St. Petersburg, Russia
Founded by Peter the Great in 1703 and shortly thereafter becoming the capital of Russia, St. Petersburg accumulated all the grandeur of the Russian Imperial Court, and in two days, we saw quite a lot of it with our private car and guide. We began our tour at Peterhof palace, about an hour’s drive from the pier.
There, we wandered the formal gardens and grounds, with 62 cascading fountains and 142 water jets that shower gilded statues. I was glad I had my camera — not only for the grounds but also for actors in period costumes who posed with the kids for photographs. The kids also enjoyed the many fountains, especially a section of the gardens offering opportunities to cool off under water sprays.
Tour guides recommend combining Peterhof with the lavishly baroque Catherine Palace, where the Amber Room opened in 2003. The 18th-century hall’s amber panels vanished during WWII and took decades to replicate requiring six tons of amber.
St. Petersburg’s museums are among the world’s most famous. The Hermitage boasts some 400 rooms containing more than 3 million exhibits. Don’t plan on spending too much time there with the kids unless yours are extremely patient.
Founded in 1550 by Sweden’s King Gustav, Helsinki was developed as a harbor town to compete for Baltic trade with Tallinn. The Finnish capital developed around the port.
Situated in the city center, South Harbor is the cruise passenger traffic hub. Cruise ships dock within walking distance of the city center and Helsinki’s famous Kauppatori Market Square, a colorful way to begin exploration of Helsinki. We dined on fresh berries, tried on fur hats and browsed such specialties as reindeer and canned bear meat.
We hopped the ferry to Suomenlinna Fortress, a UNESCO World Heritage Site founded in 1748 and built on six islands off the coast of Helsinki. Aside from the garrison and museums, we found charming cafes and cozy restaurants.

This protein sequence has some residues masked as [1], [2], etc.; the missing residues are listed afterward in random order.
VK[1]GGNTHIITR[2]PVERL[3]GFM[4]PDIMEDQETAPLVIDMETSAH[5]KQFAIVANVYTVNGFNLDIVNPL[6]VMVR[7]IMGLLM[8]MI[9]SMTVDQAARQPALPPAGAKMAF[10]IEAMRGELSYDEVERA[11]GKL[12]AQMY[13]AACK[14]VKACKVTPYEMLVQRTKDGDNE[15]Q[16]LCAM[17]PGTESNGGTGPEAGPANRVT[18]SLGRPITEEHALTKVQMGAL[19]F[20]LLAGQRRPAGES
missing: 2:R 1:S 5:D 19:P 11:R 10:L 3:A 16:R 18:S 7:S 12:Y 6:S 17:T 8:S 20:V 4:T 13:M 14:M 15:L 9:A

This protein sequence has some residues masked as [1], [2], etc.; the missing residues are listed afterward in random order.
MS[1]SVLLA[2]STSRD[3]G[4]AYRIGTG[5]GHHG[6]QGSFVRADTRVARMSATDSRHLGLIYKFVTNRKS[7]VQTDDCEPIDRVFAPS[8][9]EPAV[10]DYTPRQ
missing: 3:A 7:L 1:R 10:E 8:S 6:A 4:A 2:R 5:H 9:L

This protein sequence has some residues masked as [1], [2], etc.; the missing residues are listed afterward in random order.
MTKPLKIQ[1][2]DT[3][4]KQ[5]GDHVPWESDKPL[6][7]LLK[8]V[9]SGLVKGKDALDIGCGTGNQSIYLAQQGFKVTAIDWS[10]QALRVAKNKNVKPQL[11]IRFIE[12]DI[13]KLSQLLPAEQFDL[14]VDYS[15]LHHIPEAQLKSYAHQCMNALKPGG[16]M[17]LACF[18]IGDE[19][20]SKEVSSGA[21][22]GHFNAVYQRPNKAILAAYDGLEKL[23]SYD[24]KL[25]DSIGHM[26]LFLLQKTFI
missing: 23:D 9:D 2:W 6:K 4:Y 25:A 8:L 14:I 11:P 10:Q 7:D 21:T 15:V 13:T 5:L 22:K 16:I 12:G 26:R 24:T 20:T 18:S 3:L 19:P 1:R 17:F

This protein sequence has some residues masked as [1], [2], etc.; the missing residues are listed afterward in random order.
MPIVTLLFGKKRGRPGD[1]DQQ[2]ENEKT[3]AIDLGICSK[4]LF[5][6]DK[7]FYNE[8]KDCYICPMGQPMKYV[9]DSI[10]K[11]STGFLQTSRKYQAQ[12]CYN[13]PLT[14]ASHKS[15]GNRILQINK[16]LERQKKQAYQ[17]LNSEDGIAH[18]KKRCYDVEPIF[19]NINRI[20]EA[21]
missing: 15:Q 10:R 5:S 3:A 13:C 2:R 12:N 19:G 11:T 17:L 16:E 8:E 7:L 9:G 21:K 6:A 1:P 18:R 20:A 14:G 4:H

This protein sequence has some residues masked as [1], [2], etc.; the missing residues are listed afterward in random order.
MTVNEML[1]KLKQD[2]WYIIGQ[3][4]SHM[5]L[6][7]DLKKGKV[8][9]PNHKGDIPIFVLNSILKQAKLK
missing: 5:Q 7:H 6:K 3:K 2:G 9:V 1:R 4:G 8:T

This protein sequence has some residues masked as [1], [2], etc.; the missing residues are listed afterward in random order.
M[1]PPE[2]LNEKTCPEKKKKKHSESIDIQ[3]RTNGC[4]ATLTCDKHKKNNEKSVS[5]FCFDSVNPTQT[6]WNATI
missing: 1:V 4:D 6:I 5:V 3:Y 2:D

With too little time to see more of the “pocket-size” metropolis, we took the ferry back after only a couple of hours and boarded the ship, departing for Stockholm.
In Stockholm, we began our tour in Djurgarden, the lush island park that is home to the city’s most popular museums. There, the kids enjoyed Junibacken, the Pippi Longstocking-inspired amusement park and children’s museum.
Next door, we visited the Vasa Museum, which houses a warship that in 1628 sank in the harbor on its maiden voyage and was brought up from the depths in 1961. We were awed by the scale of what we saw in the city’s most popular museum. We had expected a model, not the ship itself.
Afterward, we walked to Skansen, an open-air museum and exhibit that features five centuries of Swedish history and a great zoo that the kids enjoyed quite a lot. We had an outdoor lunch, then boarded a ferry to make our way back to Gamla Stan, the city’s old town.
On the last day of our cruise, we chose to visit Legoland, about an hour away from the Arhus by motorcoach.
The Danish toy company operates only four Legolands worldwide. The kids had been to Legoland near San Diego. The Danish park, however, was superior, in their expert opinion.
Legoland seemed an appropriate end to our cruise. The kids were wide-eyed, just as they had been back at the Royal Palace in Copenhagen. Indeed, we had experienced Baltic bliss during those 10 long days when it seemed the sun would never set and our summer would never end.